MIAMI (AP) – Hertz filed for bankruptcy protection on Friday, unable to resist the coronavirus pandemic that has paralyzed world travel and, with it, the deeply indebted business of the 102-year-old car rental company.
Lenders from the Estero, Florida-based company were unwilling to grant him another extension on his car lease debt payments beyond Friday's deadline, prompting the filing in the US Bankruptcy Court. USA In Delaware.
Hertz and its subsidiaries will continue to operate, according to a company statement. Hertz's main international operating regions and franchised locations are not included in the presentation, according to the statement.
At the end of March, Hertz Global Holdings Inc. had accumulated $ 18.7 billion debt with just $ 1 billion of cash on hand.
Starting in mid-March, the company, whose car rental bands also include Dollar and Thrifty, lost all revenue when the trip was closed due to the coronavirus, and began missing payments in April. Hertz has also been hit by administrative turmoil, naming its fourth CEO in six years on May 18.
"No business is built with zero income," former CEO Kathryn Marinello said in the company's first-quarter earnings conference call on May 12. "There is only one time that the companies' reserves will take them."
In late March, Hertz laid off 12,000 workers and put another 4,000 on leave, reduced vehicle acquisitions by 90%, and stopped all non-essential expenses. The company said the moves would save $ 2.5 billion a year.
But the cuts came too late to save Hertz, the country's No. 2 car rental company founded in 1918 by Walter L. Jacobs, who started in Chicago with a fleet of a dozen Ford Model Ts. Jacobs sold the company, initially called Rent-A-Car Inc., to John D. Hertz in 1923.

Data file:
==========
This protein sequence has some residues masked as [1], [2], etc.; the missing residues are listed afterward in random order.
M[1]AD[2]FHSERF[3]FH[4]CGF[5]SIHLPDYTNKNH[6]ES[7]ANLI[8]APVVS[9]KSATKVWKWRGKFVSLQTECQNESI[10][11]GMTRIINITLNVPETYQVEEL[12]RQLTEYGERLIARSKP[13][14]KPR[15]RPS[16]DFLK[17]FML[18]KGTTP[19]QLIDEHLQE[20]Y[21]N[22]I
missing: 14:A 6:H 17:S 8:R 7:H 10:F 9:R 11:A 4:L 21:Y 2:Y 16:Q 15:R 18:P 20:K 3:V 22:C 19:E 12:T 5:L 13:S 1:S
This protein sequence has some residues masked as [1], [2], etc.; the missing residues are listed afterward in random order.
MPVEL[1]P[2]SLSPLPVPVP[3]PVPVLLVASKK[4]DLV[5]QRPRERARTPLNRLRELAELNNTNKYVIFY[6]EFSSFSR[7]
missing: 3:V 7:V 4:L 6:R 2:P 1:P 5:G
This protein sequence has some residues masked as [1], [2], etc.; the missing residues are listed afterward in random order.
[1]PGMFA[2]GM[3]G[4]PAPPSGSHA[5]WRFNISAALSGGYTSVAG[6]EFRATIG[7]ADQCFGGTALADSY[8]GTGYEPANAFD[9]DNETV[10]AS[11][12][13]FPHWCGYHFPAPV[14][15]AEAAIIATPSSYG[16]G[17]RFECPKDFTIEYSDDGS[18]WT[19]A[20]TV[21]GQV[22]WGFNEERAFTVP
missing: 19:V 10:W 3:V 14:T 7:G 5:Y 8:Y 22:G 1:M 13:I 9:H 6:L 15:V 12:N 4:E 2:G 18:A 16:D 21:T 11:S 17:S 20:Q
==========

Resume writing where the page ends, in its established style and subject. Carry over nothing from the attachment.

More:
In a note to investors in late April, Jefferies analyst Hamzah Mazari predicted that rival Avis would survive the coronavirus crisis, but Hertz only had a 50-50 chance "given that he was slower to cut costs."
On May 18, Hertz named chief operating officer Paul Stone as CEO and announced that Marinello would resign as CEO and from the company's board of directors. Mazari called the move unusual only a few days before a possible bankruptcy filing. He also noted that changes to the CEO have been common at Hertz since financier Carl Icahn joined the company in 2014.
Icahn's holding company is Hertz's largest shareholder, with a 38.9% stake in the company, according to FactSet.
Deutsche Bank analyst Chris Woronka attributed Marinello's revival of Hertz's revenue growth and wrote in a note to investors that it increased 16% in 2018 and 2019 combined.
Hertz's bankruptcy protection statement was not a surprise. In its first-quarter report filed in early May with securities regulators, the company said it may not be able to pay or refinance the debt and it may not have enough cash to continue operating.
"Management has concluded that there are substantial doubts about the company's ability to continue as a going concern within one year from the date of issuance of this quarterly report," he said.
Under a Chapter 11 restructuring, creditors will have to settle for less than full repayment, but the company is likely to continue operating.
Hertz is not the first company in difficulty to go bankrupt due to the coronavirus crisis. The company joins the J.C. Penney department store chain, as well as Neiman Marcus, J.Crew, and Stage Stores.
There are Hertz rental offices in cities in Northern California, such as San Francisco, Oakland, and San José.
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